Saturday, March 28, 2015

New Jersey Cops May Not Order Passengers Out Of Car

Cops in New Jersey can order a driver out of his car, but not the passenger -- at least, not without good reason. That was the conclusion of an appellate panel of the New Jersey Superior Court last month after considering the case against Tawian Bacome, who was driving a Ford Bronco when a pair of detectives set up a sting operation in the late afternoon of April 29, 2011.

Woodbridge Detectives Brian Jaremczak and Patrick Harris suspected that the Bronco was involved in a drug deal. They were ready when it passed by on Route 9. They claimed Bacome's passenger was riding without a seatbelt and initiated a traffic stop. After Detective Harris said he saw Bacome reach under his seat, both the driver and passenger were ordered out of the car. Once the vehicle's door was open, the detectives saw a rolled up piece of paper and a small piece of Brillo pad, which they concluded was drug paraphenalia. This became justification for a search of the SUV, something they intended to do even before the stop began.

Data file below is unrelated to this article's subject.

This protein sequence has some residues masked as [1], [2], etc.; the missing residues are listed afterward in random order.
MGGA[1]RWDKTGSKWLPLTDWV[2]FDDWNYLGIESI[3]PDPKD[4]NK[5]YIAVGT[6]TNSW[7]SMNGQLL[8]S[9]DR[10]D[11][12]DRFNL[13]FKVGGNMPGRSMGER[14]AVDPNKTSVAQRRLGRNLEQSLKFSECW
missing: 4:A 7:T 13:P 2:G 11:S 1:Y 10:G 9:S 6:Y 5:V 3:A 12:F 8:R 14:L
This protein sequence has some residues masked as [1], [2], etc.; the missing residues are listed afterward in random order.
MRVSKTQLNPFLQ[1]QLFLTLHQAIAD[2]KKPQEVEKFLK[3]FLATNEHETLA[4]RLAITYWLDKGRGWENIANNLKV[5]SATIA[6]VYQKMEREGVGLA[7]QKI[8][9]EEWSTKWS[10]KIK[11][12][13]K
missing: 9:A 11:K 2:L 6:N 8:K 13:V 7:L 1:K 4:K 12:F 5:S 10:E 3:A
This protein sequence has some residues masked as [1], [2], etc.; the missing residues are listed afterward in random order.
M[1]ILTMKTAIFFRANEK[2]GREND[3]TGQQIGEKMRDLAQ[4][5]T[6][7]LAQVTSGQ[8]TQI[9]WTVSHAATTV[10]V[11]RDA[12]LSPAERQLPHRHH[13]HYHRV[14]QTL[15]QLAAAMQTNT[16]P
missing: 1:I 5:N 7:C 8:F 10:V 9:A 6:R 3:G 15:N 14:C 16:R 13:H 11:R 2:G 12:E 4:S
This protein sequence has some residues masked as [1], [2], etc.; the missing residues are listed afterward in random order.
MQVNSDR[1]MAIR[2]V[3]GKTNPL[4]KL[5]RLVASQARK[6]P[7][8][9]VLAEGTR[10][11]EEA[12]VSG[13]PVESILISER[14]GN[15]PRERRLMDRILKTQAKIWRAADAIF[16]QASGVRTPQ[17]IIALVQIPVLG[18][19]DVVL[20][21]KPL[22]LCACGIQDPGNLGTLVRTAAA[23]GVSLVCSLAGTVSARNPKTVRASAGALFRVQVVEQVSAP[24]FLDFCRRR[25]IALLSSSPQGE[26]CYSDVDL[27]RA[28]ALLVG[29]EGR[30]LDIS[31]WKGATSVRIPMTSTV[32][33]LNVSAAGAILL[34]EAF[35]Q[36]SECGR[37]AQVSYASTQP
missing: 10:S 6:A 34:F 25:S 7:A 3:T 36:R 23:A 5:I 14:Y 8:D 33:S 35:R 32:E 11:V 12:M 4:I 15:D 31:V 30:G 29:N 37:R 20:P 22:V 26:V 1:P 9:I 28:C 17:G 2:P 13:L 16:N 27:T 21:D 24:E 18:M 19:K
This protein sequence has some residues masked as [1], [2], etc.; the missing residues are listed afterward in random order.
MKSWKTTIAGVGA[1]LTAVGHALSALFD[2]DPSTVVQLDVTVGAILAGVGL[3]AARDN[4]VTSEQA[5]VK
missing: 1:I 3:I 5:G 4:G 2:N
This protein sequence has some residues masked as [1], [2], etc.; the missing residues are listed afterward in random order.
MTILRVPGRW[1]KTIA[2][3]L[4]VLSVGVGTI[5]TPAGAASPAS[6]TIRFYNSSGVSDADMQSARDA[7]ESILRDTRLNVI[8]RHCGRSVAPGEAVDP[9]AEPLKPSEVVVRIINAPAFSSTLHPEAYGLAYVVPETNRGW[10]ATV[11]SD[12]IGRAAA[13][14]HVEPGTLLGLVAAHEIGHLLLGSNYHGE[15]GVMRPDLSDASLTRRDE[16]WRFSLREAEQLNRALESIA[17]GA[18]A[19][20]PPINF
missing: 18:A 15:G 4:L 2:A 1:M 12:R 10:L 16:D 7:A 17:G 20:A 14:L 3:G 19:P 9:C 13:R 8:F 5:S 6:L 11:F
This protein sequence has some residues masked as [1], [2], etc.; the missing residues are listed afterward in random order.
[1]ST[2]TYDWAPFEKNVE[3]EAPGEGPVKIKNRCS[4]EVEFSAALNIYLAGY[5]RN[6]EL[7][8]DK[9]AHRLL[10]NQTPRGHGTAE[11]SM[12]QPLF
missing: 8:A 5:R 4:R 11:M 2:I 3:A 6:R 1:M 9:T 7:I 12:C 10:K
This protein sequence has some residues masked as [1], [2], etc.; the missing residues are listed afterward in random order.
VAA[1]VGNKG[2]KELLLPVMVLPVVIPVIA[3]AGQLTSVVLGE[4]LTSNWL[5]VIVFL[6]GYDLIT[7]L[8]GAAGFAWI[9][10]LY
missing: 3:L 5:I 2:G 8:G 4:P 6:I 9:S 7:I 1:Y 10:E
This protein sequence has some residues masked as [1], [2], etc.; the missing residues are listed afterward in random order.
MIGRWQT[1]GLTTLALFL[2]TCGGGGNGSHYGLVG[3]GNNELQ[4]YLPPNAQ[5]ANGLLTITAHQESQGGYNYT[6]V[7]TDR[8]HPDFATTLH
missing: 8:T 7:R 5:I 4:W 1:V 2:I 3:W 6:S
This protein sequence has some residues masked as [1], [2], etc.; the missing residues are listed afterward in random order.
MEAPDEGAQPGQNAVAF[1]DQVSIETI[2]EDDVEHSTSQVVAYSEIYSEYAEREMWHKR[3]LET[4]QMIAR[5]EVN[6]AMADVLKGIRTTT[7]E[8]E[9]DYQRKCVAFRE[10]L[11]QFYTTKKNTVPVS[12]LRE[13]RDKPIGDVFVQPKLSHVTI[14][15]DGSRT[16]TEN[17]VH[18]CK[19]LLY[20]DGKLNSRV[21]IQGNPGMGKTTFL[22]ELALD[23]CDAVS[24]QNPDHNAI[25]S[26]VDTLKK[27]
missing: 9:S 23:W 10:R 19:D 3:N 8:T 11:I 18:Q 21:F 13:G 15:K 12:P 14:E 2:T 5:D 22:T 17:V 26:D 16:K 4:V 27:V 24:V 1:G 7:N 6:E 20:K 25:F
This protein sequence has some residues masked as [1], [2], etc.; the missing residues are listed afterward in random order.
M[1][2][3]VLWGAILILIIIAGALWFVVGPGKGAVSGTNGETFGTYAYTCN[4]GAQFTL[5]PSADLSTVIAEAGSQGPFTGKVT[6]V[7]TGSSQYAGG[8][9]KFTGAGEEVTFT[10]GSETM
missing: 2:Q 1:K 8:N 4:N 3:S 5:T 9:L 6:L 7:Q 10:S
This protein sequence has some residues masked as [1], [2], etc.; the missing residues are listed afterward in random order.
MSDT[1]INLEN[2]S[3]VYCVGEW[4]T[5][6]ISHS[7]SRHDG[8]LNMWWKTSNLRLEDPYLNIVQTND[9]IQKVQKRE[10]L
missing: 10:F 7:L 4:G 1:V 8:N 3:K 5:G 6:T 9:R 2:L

"I asked him out of the vehicle," Detective Jaremczak testified. "And at that time it became a narcotic investigation... I did believe that they went to Newark to purchase narcotics."

A trial judge considered this sufficient to uphold a conviction for possession of the crack cocaine that was subsequently found. The three-judge appellate panel majority disgreed becase there was no reason to order the passenger out of the car.

The majority reasoned that a driver could be ordered out of a car because of the importance of a police officer's safety. Here, the majority found the detectives were simply operating on a hunch. Failure to wear a seatbelt is a situation that hardly raises suspicion of looming danger.

"The record reveals that much of what motivated this stop and investigation was the detectives' assumption that defendant and [passenger] were narcotics users or sellers or both," Judge Fisher wrote. "The record contains nothing but rumor and innuendo to support that assertion."

No evidence of a threat to officer safety was presented at trial, and the driver's movement did not suggest the passenger was a danger.

"The order that [the passenger] exit the vehicle was impermissible and -- because it was the linchpin for all that followed -- defendant's motion to suppress what was thereafter discovered and seized should have been granted," Judge Fisher concluded.